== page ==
In my last two posts I talked about how we’re programmed to focus on negative thoughts, experiences, and emotions. If you missed those, you can catch up here and here or get shorter versions on Instagram.

The amazing thing about knowledge is that simply learning about something changes how you’re affected by that thing. The change isn’t always positive, but there is always an effect. How you’re affected depends on what you do with your knowledge.

Let’s say you discovered that your favorite food was actually harming you every time you ate it. With that knowledge you could:

-Stop eating the food, be miserable every time you craved it, and be mad about not being able to eat it any more.

-Continue eating it, knowing you were harming your body which would make you feel guilty and anxious.

-Stop eating the food knowing you’re making the right choice for your health and discover new foods that you like just as much, which makes you happy.

The knowledge that your favorite food is hurting you doesn’t change but the way you react results in drastically different outcomes. You choose what you do with your knowledge and what you do affects your happiness. You don’t just choose to be happy in the last option—you choose not to focus on negativity and that makes you feel happier.

So now that you know that our brains are wired for negativity you can choose what you do with that knowledge. You can keep doing things the way you have been and keep getting the same results that you have been or you can start thinking in a new way that makes you (and everyone around you) happier.

You’re smart so I’m going to assume you chose the latter. 😉 There are three words I want you to remember: Realize. Reframe. Redirect. Repeat them out loud right now so they stick in your memory. Realize. Reframe. Redirect.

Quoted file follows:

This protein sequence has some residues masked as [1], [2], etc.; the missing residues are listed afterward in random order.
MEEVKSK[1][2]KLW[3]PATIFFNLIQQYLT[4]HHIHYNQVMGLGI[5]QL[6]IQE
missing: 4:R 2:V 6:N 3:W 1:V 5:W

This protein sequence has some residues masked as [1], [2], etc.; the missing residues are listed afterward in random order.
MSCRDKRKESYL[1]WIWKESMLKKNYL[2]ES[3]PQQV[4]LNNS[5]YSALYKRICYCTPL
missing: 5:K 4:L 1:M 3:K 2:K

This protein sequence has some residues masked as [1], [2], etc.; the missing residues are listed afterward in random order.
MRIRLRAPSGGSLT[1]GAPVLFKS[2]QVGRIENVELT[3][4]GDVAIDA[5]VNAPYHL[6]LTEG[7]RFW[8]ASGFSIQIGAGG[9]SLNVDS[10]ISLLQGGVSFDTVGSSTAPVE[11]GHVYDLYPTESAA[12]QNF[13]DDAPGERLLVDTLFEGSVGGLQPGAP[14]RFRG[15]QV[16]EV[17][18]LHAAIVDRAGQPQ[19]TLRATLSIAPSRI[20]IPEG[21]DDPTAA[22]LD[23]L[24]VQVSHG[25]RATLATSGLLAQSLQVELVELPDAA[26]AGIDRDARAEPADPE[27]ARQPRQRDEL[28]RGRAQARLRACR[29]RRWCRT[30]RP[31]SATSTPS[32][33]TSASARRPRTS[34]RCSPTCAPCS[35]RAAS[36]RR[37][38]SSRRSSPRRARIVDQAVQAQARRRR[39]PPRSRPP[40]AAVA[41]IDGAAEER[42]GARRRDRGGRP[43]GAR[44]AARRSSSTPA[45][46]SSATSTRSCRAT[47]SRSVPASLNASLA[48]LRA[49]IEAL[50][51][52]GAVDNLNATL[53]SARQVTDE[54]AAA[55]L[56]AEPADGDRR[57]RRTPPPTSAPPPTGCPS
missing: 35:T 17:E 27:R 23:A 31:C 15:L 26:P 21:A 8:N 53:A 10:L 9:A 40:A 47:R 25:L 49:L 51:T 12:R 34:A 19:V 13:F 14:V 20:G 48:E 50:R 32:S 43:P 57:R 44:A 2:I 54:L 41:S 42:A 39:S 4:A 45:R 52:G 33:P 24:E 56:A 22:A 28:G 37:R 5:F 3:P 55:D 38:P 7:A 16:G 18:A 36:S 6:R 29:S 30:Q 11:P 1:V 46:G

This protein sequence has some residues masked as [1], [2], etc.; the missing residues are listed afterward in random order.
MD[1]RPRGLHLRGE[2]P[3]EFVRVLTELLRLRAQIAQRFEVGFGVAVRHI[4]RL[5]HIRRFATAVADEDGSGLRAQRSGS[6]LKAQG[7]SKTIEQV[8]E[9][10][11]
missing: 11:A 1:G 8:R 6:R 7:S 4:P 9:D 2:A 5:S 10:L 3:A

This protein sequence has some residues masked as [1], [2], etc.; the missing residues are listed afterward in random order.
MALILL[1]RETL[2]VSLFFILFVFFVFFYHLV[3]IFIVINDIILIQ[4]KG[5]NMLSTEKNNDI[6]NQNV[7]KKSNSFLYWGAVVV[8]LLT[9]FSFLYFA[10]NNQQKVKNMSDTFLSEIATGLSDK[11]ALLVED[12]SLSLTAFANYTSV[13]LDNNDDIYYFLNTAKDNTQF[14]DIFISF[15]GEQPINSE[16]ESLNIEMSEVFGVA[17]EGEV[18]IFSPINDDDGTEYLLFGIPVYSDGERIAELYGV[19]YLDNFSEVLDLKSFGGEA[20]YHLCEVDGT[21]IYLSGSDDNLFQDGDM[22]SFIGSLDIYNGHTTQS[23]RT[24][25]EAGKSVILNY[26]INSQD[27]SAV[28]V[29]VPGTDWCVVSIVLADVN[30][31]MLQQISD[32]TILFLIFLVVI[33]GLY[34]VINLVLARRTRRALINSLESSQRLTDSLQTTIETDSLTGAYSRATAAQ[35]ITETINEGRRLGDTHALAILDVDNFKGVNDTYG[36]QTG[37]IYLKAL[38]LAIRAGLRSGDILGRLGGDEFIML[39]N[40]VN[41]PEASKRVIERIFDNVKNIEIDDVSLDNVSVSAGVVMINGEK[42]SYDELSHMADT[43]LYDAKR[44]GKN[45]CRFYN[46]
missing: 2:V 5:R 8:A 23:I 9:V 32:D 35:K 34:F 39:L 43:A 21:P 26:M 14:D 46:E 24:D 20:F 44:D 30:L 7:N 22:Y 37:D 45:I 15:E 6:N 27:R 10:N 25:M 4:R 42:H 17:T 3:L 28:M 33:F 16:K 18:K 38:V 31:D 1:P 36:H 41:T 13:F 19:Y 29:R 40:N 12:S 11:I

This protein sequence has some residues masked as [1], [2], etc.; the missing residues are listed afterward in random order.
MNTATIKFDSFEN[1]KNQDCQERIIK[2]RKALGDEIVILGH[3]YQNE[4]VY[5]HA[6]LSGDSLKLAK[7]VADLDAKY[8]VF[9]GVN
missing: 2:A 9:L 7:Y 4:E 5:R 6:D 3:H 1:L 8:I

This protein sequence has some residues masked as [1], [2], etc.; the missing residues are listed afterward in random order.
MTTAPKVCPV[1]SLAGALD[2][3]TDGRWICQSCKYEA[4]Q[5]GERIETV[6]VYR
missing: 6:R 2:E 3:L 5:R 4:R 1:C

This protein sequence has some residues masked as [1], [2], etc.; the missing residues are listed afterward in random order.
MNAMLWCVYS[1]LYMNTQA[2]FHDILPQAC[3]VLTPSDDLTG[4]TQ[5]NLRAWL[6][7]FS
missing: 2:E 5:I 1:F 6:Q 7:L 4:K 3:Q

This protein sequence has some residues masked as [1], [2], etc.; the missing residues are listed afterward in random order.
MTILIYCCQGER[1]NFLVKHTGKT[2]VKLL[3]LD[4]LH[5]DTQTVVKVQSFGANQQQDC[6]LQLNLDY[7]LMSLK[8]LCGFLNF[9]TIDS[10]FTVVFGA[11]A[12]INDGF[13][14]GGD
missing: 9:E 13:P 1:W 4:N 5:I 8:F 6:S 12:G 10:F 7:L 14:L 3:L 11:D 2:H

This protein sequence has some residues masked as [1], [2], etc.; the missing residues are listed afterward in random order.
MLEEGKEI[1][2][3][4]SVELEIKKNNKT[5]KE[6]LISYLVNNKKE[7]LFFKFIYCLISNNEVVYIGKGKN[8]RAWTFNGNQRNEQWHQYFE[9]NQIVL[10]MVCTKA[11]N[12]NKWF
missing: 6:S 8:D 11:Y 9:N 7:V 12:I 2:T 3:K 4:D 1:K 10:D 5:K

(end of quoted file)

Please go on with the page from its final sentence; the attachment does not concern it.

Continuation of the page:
Realizing you are in a negative thought loop is the first step in the process. It seems simple but developing the ability to use your Observing Mind to notice when your Thinking Mind is taking you on a one-way trip to Unhappyville takes practice. Regarding your Thinking Mind as separate from you, like an annoying sibling that is always chattering away and saying things that bug you, but that you love all the same, can help. That way when you notice that your Thinking Mind is thinking negative thoughts you can disconnect from the negativity rather than internalizing it.

When I catch my Thinking Mind spiraling down a negative thought path I usually end up laughing and shaking my head because the things it thinks are objectively ridiculous. I bet you’ll discover your Thinking Mind is just as absurd.


Once you’ve realized your Thinking Mind is trolling you with negative commentary, you can’t just stop thinking about whatever it was worrying over. Not only is it impossible to will thoughts away, your Thinking Mind is doing a valuable job by bringing up things you need to resolve. So, you need to reframe the thoughts to make them beneficial.

You reframe thoughts first by considering whether what your Thinking Mind is saying is even true and if they are, by asking what lesson you need to learn from the thoughts.